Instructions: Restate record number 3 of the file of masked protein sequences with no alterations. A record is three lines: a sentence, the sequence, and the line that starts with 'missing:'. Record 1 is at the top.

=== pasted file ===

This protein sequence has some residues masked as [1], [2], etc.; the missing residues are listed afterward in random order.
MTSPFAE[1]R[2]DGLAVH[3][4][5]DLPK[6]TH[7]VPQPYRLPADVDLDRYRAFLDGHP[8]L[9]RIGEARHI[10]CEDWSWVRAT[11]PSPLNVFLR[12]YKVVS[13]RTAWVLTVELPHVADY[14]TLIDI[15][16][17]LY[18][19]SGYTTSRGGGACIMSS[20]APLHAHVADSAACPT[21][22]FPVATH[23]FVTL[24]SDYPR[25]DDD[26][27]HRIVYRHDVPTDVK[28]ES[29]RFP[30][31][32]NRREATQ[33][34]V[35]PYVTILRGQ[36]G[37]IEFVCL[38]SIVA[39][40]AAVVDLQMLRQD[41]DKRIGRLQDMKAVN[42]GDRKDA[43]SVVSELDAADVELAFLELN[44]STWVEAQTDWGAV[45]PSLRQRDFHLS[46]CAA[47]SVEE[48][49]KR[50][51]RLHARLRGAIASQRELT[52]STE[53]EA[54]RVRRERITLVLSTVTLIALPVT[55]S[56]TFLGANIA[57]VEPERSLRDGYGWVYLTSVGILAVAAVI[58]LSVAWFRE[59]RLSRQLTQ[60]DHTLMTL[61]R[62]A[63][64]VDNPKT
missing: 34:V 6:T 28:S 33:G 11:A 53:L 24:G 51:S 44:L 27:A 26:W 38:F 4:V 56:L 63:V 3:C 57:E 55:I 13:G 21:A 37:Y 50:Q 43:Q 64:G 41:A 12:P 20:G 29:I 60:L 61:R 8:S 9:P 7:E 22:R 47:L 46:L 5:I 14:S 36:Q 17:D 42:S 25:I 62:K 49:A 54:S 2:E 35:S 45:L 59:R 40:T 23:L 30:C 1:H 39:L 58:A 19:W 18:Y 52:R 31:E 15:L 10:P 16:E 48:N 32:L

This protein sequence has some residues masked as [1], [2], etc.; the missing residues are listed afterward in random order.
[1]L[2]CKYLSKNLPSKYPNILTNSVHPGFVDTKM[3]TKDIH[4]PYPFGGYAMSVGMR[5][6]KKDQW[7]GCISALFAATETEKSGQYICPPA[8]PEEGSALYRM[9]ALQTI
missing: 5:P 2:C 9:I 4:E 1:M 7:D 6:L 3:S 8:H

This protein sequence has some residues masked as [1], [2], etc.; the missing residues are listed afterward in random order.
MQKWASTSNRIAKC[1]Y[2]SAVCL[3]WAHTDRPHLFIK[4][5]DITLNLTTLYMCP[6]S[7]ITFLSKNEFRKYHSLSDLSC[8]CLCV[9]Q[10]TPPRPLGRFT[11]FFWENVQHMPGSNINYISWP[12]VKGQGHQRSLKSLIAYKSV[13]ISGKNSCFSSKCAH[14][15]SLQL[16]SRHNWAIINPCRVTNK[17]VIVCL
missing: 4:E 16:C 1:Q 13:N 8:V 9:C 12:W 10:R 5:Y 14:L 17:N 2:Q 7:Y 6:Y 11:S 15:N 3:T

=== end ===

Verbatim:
This protein sequence has some residues masked as [1], [2], etc.; the missing residues are listed afterward in random order.
MQKWASTSNRIAKC[1]Y[2]SAVCL[3]WAHTDRPHLFIK[4][5]DITLNLTTLYMCP[6]S[7]ITFLSKNEFRKYHSLSDLSC[8]CLCV[9]Q[10]TPPRPLGRFT[11]FFWENVQHMPGSNINYISWP[12]VKGQGHQRSLKSLIAYKSV[13]ISGKNSCFSSKCAH[14][15]SLQL[16]SRHNWAIINPCRVTNK[17]VIVCL
missing: 4:E 16:C 1:Q 13:N 8:V 9:C 12:W 10:R 5:Y 14:L 17:N 2:Q 7:Y 6:Y 11:S 15:N 3:T